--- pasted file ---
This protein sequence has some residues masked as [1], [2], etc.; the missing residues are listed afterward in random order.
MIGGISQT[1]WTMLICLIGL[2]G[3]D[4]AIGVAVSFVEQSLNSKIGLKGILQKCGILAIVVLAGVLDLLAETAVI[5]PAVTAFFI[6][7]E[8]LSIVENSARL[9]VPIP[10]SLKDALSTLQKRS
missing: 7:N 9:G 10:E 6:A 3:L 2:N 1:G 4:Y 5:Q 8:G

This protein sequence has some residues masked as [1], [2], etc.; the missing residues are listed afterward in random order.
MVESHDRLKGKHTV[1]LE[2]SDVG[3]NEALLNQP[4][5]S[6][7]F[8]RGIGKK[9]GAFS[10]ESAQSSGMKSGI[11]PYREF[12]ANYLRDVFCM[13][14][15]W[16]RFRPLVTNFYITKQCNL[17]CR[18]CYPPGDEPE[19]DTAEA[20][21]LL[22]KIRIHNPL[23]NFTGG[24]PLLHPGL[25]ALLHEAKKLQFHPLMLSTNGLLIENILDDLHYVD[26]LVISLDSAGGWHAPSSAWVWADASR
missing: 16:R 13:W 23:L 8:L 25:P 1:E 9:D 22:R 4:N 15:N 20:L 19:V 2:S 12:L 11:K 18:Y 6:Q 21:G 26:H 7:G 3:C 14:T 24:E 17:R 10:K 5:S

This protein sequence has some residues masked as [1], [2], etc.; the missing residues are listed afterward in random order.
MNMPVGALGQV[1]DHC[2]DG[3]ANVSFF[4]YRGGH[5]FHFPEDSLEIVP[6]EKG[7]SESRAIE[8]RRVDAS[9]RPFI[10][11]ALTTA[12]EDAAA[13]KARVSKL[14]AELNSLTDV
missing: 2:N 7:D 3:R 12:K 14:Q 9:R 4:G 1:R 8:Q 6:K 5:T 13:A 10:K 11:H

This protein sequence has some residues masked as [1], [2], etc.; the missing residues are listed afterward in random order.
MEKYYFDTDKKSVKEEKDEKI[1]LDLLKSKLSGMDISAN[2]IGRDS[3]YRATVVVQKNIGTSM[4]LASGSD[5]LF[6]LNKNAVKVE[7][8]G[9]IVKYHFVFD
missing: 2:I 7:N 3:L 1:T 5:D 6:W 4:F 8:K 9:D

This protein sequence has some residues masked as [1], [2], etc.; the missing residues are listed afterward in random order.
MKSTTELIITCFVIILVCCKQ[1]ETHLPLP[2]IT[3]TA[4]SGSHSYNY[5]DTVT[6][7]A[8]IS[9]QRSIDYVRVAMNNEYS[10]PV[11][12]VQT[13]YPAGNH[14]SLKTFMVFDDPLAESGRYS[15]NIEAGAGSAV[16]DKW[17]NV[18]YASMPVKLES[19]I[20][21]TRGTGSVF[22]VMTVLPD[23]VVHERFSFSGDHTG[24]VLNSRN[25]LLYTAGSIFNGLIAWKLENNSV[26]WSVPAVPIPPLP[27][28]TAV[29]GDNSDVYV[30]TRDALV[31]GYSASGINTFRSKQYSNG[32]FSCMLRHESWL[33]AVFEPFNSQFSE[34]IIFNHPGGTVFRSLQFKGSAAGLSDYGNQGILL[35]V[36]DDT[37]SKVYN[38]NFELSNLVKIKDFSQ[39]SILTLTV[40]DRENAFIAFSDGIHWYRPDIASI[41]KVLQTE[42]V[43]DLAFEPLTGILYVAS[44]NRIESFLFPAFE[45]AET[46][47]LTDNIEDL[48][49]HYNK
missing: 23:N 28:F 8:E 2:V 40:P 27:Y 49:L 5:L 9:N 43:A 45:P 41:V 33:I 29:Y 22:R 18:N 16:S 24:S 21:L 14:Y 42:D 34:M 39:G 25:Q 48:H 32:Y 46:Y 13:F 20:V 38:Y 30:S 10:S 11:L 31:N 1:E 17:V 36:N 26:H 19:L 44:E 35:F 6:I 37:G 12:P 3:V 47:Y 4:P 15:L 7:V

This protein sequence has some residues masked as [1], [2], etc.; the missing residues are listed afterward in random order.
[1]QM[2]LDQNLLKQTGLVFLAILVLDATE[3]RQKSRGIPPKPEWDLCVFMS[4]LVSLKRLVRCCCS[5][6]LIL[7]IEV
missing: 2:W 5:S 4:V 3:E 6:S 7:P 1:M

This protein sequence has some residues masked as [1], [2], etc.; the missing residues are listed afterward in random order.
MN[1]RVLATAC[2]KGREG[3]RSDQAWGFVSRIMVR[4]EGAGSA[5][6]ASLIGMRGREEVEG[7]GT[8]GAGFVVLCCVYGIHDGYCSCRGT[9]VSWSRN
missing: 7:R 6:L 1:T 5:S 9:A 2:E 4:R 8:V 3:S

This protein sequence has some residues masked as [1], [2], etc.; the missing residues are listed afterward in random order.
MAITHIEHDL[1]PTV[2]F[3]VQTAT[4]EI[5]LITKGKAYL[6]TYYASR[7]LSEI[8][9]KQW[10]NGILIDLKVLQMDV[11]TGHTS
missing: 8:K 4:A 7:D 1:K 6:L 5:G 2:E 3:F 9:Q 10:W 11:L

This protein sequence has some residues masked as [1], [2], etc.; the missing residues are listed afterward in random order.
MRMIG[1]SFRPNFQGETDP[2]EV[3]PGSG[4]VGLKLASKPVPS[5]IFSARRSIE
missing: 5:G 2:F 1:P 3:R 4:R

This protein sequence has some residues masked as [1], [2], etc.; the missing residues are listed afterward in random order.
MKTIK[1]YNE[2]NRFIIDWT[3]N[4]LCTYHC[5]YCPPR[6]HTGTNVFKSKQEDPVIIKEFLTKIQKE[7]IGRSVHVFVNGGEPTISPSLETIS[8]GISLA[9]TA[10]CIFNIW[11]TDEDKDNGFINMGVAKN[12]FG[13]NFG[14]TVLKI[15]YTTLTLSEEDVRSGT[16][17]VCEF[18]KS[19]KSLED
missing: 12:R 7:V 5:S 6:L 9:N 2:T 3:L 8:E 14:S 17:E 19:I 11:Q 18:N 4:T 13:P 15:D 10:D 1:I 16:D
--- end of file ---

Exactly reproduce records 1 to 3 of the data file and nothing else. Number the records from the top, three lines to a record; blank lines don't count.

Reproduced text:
This protein sequence has some residues masked as [1], [2], etc.; the missing residues are listed afterward in random order.
MIGGISQT[1]WTMLICLIGL[2]G[3]D[4]AIGVAVSFVEQSLNSKIGLKGILQKCGILAIVVLAGVLDLLAETAVI[5]PAVTAFFI[6][7]E[8]LSIVENSARL[9]VPIP[10]SLKDALSTLQKRS
missing: 7:N 9:G 10:E 6:A 3:L 2:N 1:G 4:Y 5:Q 8:G

This protein sequence has some residues masked as [1], [2], etc.; the missing residues are listed afterward in random order.
MVESHDRLKGKHTV[1]LE[2]SDVG[3]NEALLNQP[4][5]S[6][7]F[8]RGIGKK[9]GAFS[10]ESAQSSGMKSGI[11]PYREF[12]ANYLRDVFCM[13][14][15]W[16]RFRPLVTNFYITKQCNL[17]CR[18]CYPPGDEPE[19]DTAEA[20][21]LL[22]KIRIHNPL[23]NFTGG[24]PLLHPGL[25]ALLHEAKKLQFHPLMLSTNGLLIENILDDLHYVD[26]LVISLDSAGGWHAPSSAWVWADASR
missing: 16:R 13:W 23:L 8:L 25:P 1:E 9:D 22:R 4:N 15:N 20:L 19:V 2:S 12:L 11:K 18:Y 6:Q 21:G 26:H 7:G 3:C 14:T 24:E 17:R 10:K 5:S

This protein sequence has some residues masked as [1], [2], etc.; the missing residues are listed afterward in random order.
MNMPVGALGQV[1]DHC[2]DG[3]ANVSFF[4]YRGGH[5]FHFPEDSLEIVP[6]EKG[7]SESRAIE[8]RRVDAS[9]RPFI[10][11]ALTTA[12]EDAAA[13]KARVSKL[14]AELNSLTDV
missing: 2:N 7:D 3:R 12:K 14:Q 9:R 4:G 1:R 8:Q 6:K 5:T 13:A 10:K 11:H